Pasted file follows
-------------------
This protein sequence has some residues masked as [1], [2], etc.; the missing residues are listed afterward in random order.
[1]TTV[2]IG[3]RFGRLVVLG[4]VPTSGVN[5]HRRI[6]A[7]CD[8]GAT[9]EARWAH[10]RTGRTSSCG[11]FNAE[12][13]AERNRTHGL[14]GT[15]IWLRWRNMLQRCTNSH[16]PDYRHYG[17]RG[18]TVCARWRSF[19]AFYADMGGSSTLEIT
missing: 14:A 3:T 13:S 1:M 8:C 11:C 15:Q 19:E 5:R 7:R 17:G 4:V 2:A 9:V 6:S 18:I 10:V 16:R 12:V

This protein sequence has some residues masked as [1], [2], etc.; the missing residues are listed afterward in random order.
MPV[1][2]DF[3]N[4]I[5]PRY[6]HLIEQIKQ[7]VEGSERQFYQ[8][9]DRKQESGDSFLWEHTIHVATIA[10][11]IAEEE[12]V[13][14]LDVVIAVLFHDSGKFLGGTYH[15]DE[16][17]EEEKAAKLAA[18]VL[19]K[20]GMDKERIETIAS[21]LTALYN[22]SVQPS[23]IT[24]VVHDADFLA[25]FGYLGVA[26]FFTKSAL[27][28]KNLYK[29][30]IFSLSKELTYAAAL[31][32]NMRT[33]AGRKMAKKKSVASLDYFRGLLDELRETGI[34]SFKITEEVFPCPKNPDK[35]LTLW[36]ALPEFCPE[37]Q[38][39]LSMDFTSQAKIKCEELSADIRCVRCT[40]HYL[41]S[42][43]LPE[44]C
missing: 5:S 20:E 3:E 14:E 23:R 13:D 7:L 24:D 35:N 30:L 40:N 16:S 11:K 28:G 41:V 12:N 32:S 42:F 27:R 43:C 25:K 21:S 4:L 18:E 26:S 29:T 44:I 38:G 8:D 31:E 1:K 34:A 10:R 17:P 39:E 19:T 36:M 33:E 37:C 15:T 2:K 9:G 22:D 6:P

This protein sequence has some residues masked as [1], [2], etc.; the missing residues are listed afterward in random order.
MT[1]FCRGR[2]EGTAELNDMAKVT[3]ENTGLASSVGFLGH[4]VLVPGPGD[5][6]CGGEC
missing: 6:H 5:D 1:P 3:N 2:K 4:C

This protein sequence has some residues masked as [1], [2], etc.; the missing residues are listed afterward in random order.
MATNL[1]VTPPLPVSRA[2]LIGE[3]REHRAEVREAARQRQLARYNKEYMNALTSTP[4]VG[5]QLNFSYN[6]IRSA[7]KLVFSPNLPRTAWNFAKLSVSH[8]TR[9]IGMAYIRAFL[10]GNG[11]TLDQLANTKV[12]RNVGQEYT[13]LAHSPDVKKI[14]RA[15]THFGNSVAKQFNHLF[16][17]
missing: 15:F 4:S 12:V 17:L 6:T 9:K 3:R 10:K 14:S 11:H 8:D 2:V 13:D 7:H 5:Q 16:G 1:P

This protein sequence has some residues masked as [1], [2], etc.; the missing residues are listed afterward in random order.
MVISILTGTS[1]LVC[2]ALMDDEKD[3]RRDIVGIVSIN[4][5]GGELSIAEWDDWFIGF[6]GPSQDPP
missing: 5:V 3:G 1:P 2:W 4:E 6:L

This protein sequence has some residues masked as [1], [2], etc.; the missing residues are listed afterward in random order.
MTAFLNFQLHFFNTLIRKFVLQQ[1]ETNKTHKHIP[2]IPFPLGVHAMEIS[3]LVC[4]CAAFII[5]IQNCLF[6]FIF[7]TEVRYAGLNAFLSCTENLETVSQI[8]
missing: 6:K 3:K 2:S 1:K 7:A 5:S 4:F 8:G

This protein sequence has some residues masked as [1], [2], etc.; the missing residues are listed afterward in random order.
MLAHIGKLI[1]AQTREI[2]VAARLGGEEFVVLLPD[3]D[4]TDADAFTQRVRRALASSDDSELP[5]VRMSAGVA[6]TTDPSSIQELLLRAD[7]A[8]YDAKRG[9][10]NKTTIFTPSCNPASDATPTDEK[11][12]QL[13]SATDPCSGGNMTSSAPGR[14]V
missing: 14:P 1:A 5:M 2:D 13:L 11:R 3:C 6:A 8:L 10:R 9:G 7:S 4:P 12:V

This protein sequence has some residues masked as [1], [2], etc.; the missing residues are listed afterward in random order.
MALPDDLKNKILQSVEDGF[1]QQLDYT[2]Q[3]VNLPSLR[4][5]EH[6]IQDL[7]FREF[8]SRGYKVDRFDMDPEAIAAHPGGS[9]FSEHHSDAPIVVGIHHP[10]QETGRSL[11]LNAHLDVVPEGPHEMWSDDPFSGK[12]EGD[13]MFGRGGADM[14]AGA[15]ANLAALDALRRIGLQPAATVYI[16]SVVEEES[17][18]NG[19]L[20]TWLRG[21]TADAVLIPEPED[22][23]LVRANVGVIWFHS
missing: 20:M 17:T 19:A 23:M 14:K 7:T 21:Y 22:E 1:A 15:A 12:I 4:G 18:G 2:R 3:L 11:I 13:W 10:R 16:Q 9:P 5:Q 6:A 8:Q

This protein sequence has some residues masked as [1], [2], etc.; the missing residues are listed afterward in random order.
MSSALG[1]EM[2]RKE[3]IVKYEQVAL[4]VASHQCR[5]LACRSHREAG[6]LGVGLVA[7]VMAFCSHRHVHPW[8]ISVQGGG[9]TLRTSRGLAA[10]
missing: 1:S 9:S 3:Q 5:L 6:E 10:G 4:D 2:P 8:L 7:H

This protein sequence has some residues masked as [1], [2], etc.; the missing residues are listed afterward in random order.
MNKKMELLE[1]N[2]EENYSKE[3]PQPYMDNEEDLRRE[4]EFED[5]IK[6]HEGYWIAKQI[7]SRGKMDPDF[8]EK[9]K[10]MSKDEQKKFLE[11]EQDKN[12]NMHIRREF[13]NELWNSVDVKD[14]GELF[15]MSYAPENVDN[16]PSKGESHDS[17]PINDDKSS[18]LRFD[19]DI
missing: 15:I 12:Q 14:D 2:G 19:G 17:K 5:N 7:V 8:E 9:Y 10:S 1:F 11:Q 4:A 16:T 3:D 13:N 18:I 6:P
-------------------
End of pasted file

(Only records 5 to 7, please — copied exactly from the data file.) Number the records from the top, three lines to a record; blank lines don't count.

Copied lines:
This protein sequence has some residues masked as [1], [2], etc.; the missing residues are listed afterward in random order.
MVISILTGTS[1]LVC[2]ALMDDEKD[3]RRDIVGIVSIN[4][5]GGELSIAEWDDWFIGF[6]GPSQDPP
missing: 5:V 3:G 1:P 2:W 4:E 6:L

This protein sequence has some residues masked as [1], [2], etc.; the missing residues are listed afterward in random order.
MTAFLNFQLHFFNTLIRKFVLQQ[1]ETNKTHKHIP[2]IPFPLGVHAMEIS[3]LVC[4]CAAFII[5]IQNCLF[6]FIF[7]TEVRYAGLNAFLSCTENLETVSQI[8]
missing: 6:K 3:K 2:S 1:K 7:A 5:S 4:F 8:G

This protein sequence has some residues masked as [1], [2], etc.; the missing residues are listed afterward in random order.
MLAHIGKLI[1]AQTREI[2]VAARLGGEEFVVLLPD[3]D[4]TDADAFTQRVRRALASSDDSELP[5]VRMSAGVA[6]TTDPSSIQELLLRAD[7]A[8]YDAKRG[9][10]NKTTIFTPSCNPASDATPTDEK[11][12]QL[13]SATDPCSGGNMTSSAPGR[14]V
missing: 14:P 1:A 5:M 2:D 13:L 11:R 3:C 6:A 8:L 10:R 9:G 7:S 4:P 12:V